CFPB Fines Student Loan Servicer for Allegedly Misrepresenting Eligibility for Loan Forgiveness

April 4, 2022

On Wednesday, March 30, the Consumer Financial Protection Bureau (CFPB) announced that it fined student loan servicer Edfinancial Services (Edfinancial) $1 million for allegedly misrepresenting Federal Family Education Loan Program (FFELP) borrowers’ eligibility for Public Service Loan Forgiveness (PSLF). In addition to the $1 million fine, the CFPB’s Consent Order requires Edfinancial to contact all potentially impacted borrowers and to provide them with accurate information about PSLF. In Edfinancial’s statement regarding its settlement with the CFPB, Edfinancial notes that it “strenuously rejects” the CFPB’s allegation that it deceived or misled borrowers.  

The CFPB’s action follows on the heels of warnings to student loan servicers around loan-related representations. On February 18, the CFPB issued a Compliance Bulletin recommending that student loan servicers take specific actions to ensure that they (1) do not misrepresent borrower eligibility for the Public Service Loan Forgiveness (PSLF) Waiver and (2) provide complete information regarding the program (a brief summary of the Compliance Bulletin is available here). Following CFPB warnings last month, on Wednesday the Department of Education (Ed) sent a letter to certain program participants, raising concerns that alleged misrepresentations regarding PSLF liability might be widespread. The letter signals heightened coordination between the CFPB and Ed’s Federal Student Aid (FSA), and states that “FSA and CFPB can be expected to pursue further oversight of these issues, and every company should take pains to address them at once, so as to avoid penalties or other consequences.”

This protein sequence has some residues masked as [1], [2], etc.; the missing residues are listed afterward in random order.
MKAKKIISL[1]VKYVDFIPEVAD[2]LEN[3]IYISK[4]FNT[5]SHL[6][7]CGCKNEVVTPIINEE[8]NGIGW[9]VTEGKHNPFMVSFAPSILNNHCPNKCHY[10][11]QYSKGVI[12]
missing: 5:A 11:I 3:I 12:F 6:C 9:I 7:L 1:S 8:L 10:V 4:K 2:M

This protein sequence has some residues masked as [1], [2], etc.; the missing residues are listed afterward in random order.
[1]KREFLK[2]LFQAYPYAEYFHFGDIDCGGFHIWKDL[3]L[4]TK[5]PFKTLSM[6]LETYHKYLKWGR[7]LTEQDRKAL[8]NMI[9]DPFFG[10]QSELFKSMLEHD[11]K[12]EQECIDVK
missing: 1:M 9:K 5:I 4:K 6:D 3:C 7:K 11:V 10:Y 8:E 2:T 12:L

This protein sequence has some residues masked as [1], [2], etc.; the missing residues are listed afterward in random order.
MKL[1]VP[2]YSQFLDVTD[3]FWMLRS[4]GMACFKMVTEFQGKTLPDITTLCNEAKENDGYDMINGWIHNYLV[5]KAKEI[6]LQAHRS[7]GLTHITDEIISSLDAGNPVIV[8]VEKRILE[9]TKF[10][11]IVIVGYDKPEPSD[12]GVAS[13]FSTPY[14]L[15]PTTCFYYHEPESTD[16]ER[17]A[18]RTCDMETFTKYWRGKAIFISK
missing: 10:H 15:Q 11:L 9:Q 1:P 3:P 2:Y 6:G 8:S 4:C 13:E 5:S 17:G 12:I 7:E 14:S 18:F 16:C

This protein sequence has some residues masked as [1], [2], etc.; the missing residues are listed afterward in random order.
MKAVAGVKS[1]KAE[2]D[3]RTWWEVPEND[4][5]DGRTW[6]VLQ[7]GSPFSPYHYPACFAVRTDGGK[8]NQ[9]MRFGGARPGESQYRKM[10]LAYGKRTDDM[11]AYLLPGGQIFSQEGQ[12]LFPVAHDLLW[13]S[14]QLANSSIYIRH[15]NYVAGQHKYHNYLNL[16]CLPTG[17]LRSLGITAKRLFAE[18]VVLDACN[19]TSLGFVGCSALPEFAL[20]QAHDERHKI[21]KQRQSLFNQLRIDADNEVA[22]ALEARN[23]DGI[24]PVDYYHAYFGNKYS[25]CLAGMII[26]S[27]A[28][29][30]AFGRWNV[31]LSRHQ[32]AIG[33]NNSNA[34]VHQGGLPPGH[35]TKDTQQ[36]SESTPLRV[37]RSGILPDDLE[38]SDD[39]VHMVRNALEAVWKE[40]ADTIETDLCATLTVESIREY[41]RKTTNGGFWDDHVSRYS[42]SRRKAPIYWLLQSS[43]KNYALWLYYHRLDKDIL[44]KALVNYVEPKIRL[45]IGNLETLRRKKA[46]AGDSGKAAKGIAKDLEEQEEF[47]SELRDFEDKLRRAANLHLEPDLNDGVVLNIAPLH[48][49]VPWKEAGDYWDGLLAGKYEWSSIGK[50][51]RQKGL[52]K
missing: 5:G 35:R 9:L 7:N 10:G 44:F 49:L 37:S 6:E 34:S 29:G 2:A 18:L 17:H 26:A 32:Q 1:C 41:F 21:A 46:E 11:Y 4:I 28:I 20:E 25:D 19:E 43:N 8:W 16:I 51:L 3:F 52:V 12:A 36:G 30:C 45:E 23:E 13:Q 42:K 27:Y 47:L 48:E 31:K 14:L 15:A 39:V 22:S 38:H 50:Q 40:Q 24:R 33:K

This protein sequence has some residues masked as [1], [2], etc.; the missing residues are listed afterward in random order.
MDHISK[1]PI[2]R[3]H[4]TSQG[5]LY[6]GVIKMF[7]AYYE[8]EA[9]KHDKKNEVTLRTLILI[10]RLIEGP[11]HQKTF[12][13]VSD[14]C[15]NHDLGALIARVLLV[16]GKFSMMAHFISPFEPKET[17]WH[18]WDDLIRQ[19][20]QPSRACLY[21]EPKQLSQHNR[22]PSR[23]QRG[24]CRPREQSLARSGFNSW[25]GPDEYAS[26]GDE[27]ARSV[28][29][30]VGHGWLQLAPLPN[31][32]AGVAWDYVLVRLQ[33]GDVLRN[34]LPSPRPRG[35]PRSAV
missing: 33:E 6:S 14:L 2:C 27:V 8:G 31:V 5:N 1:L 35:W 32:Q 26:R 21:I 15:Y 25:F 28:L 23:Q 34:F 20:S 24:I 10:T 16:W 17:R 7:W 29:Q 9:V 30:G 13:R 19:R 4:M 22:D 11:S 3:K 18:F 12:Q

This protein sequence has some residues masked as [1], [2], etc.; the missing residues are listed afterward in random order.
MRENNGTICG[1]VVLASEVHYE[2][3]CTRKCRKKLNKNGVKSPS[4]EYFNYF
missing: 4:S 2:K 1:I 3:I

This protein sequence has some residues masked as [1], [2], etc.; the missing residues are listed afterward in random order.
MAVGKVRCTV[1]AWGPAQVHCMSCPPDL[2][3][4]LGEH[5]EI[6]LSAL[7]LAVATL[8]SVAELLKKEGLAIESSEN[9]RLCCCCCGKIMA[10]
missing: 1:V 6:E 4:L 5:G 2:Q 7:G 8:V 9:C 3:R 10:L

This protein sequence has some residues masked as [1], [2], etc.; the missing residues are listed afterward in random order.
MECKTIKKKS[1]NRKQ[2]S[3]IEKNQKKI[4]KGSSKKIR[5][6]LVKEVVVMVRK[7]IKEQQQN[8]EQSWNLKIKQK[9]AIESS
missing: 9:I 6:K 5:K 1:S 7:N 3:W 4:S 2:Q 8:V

FFELP and the Limited PSLF Waiver

In 2008, President George W. Bush signed the PSLF program into law to provide student loan relief and cancellation for borrowers working in public-service jobs, including the armed forces, and federal, state, local, and tribal governments. Specifically, the PSLF is a benefit program which allows federal borrowers to earn loan forgiveness following 10 years of public service. To be eligible for PSLF, borrowers with FFELP loans, older federally backed loans that were originally funded by private companies, are required to convert those loans into Direct Loans. 

In October 2021 Ed and FSA announced a limited PSLF waiver in an attempt to provide relief to FFELP borrowers during the COVID-19 pandemic. Pursuant to the waiver, any past federal student loan payment by a borrower working in public service can count towards PSLF, regardless of payment plan, loan type, and whether past payments were timely. For borrowers to take advantage of the limited waiver, however, they must consolidate their loans, file a PSLF application, or both, before October 31, 2022. 

The Edfinancial Consent Order